12. Hookooekoorider

    Thank you for posting this ride description. A really good mixed-terrain loop involves taking Morgan Territory Road to Curry Canyon Road. Unfortunately, Curry Canyon Road from Morgan Territory Road to the border of Mt. Diablo State Park is a private road, so ride at your own risk. The road is gravel at the beginning and then fairly smooth fire road, with a gradual 4% grade ascent. Once you get inside Mt. Diablo State Park borders, Curry Canyon Rd is all smooth fire road until you get to Curry Point, which intersects with South Gate Road at about 1775 ft elevation. At that point, you could either head up or down South Gate Rd or even take Knobcone Pt Trail if you prefer more dirt. A good loop would be to head up South Gate Road to the Junction, then down Northgate Road.

  13. Anonymous

    Incredible! Did a Labor Day 2018 morning loop, parked Rudgear Staging lot for Iron Horse Trail so I could get through Walnut Creek downtown before the shoppers and traffic arrived. Turned R off of IHT onto Contra Costa Canal Trail as others have mentioned, a great way to avoid all cars. Breathtaking descent down thru Morgan Territory, road open all the way, some repairs going on but no problem getting through. Saw maybe 5 cars in 20 miles. Took Highland to Camino Tassajara back to Danville, and I agree, great bike lane all the way. Thanks for posting another amazing ride!!

  14. Jeff Anhalt

    This road is awesome and a wonderful ride if you can do it during the week. I often loop it via Vasco and Camino Diablo/Marsh Creek after the commute traffic has died down. I generally prefer to ride counter clock wise. Virtually no traffic late morning-early afternoon.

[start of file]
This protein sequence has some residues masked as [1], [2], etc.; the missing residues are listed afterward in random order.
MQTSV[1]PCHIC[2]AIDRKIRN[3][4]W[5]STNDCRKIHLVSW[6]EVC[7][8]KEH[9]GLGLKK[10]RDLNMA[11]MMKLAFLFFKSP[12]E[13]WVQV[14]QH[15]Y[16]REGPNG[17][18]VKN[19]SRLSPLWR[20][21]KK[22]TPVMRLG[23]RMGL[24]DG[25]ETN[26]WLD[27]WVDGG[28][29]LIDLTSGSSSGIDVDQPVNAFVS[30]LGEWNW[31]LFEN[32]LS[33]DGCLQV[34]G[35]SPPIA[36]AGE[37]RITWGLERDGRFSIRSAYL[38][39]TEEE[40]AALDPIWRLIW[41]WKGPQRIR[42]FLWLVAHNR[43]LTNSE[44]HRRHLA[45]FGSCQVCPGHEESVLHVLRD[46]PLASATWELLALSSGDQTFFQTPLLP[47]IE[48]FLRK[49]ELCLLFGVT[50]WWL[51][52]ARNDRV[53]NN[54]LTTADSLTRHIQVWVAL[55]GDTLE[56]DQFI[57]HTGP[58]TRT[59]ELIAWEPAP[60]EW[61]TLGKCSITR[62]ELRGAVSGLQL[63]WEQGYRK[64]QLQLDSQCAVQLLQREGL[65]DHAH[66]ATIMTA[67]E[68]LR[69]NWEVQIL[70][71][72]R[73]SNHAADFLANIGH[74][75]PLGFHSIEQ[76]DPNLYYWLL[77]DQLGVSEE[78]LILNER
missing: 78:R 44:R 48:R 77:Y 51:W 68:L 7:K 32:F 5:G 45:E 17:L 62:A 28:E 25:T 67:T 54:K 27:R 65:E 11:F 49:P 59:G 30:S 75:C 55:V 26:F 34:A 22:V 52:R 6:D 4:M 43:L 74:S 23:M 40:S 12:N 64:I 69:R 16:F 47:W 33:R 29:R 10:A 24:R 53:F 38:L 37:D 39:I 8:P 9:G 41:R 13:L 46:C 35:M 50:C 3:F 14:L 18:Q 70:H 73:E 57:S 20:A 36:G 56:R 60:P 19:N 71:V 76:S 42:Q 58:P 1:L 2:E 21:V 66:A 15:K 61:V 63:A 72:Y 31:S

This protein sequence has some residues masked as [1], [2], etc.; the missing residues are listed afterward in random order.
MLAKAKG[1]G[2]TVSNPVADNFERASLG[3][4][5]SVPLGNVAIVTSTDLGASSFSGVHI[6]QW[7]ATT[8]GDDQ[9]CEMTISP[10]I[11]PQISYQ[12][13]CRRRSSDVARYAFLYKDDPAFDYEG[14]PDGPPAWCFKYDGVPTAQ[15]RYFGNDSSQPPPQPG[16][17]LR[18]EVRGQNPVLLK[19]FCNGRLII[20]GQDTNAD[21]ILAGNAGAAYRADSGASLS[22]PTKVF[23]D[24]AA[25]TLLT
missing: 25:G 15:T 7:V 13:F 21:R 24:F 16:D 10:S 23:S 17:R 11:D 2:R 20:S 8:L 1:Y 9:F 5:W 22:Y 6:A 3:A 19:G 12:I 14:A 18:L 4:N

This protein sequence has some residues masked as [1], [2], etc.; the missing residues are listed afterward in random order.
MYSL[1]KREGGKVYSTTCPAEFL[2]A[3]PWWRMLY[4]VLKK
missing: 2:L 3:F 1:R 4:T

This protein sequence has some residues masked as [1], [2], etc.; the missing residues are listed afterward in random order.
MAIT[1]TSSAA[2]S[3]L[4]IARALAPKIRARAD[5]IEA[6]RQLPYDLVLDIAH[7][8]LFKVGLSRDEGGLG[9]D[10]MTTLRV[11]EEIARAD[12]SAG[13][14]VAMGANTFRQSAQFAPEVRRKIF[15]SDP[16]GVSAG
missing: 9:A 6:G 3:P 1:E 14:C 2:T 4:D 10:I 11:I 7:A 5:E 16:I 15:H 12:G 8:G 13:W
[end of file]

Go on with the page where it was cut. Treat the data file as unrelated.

15. Thomas E

    I’d like to repeat the recommendation not to ride the Vasco Rd. loop. It’s used for long-distance commuting, so the traffic is fast and unyielding. There have repeatedly been cyclists and pedestrians killed on that road. The riding is nice, but it’s not worth it.

  16. Matthew W.

    I ran Morgan Territory this Sunday using Loop 1 (clockwise) starting from the intersection of Blackhawk Rd and Camino Tassajara in Danville. I’ve climbed Calaveras from the north and south sides, as well as Palomares from the south side, and for me this ascent was the toughest of the lot. The road surface is just rough enough to be slightly distracting without being dangerous. Constantly rising mini-rollers. Definitely a more interesting descent than Calaveras and Palomares. The unique road contour kept me guessing all the way down.